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Shabbat Parashat Metzora| 5771

P'ninat Mishpat: A Sales Contract Signed by Only One Spouse

(condensed from Shurat Hadin, vol. VII, pp. 125-134)

Case: The plaintiff sold an apartment to the defendant years ago, but only he, and not his wife (a joint owner), signed the contract. After problems transferring a mortgage, he wants to invalidate the sale with the claim that his wife did not authorize it.

 

Ruling: There are many sources that promote the thesis that when one who is close to the person whose authority is needed for a monetary matter acts to accomplish the matter, we can assume that he does it with their permission and authority. [We will present just a few.]

The Rama (Choshen Mishpat 96:6) cites an opinion that since women are involved in family finances, we treat a wife as an agent of her husband (even in cases where he has sole authority). Although the Rama rules not to extract money based on this opinion, the Shach (ad loc.:9) says that all agree regarding cases where one can assume she acts with her husband’s agreement that her transactions are binding. He continues that this is certainly the case when the husband knows what transpired and does not protest. The important guideline that the Shach provides is that it all depends upon the way the dayan sees it.

In this case, the dayanim view the matter as one that the wife agreed to. The sale took place and was known to her well before the argument of her alleged opposition arose. There was a previous court case, which focused on pl’s dissatisfaction with the mortgage situation, and the wife’s opposition to the sale was not mentioned. One cannot claim that the mortgage difficulties created a mekach ta’ut (a transaction based on mistaken information) because the facts were available, and if the sellers did not research the matter, they cannot void the sale.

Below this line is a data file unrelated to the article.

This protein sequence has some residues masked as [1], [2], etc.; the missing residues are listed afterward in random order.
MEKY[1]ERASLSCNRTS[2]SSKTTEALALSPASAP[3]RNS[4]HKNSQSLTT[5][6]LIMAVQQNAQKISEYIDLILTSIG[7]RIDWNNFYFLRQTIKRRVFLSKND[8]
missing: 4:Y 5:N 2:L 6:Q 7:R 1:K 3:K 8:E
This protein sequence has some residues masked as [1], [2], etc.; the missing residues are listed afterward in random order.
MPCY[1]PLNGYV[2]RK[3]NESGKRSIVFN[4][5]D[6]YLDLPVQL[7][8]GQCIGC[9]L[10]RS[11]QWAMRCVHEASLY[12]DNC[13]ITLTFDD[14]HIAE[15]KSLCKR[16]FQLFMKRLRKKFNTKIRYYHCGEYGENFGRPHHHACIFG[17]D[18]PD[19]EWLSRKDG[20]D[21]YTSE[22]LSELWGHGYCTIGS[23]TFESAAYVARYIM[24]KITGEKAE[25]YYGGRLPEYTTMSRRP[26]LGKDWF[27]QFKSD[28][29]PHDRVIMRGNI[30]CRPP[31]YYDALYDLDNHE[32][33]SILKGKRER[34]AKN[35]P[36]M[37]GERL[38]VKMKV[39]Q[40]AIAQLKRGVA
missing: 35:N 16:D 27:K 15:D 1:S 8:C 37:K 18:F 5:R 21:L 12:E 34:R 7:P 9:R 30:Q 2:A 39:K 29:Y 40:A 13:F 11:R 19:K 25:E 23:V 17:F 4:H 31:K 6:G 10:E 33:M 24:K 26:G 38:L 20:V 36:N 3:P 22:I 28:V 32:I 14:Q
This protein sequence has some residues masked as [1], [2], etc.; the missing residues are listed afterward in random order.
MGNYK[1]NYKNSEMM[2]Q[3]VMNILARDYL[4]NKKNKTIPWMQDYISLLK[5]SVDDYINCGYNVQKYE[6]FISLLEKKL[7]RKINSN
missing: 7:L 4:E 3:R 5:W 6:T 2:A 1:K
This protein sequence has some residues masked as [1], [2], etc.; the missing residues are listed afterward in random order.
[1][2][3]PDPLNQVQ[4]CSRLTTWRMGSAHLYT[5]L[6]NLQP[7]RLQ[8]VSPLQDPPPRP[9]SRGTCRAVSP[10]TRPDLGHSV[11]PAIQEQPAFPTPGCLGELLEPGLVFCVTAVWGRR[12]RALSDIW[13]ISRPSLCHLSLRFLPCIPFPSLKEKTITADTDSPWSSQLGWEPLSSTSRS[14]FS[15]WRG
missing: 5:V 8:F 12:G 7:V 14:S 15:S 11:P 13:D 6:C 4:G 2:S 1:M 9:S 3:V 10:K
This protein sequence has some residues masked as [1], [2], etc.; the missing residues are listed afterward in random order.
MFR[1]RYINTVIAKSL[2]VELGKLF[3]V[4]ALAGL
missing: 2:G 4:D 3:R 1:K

Here there is an additional reason to validate the sale and that is the fact that the husband is a full partner in the property. The Shulchan Aruch (CM 122:9) says that one partner can represent the others in court proceedings without explicit authorization, if there is reason to believe that he represents the interests of all of them.

Even if we do not view the initial transaction as having the wife’s acquiescence, the fact that she was quiet afterwards confirms the matter (see Netivot Hamishpat 81:5). Furthermore, even if the contract was done in an invalid manner, subsequently while living in the apartment, the buyer did actions that serve as a kinyan chazaka. Since by that time, the wife certainly was aware and did not protest, the buyer’s actions should create the kinyan if still needed. Even if no one intended these actions to serve as a kinyan, still, according to many opinions, the fact that the kinyan was done within the context of a sale, where both the seller and the buyer are interested in the sale, the kinyan works according to many opinions (see K’tzot Hachoshen 275:4).

 

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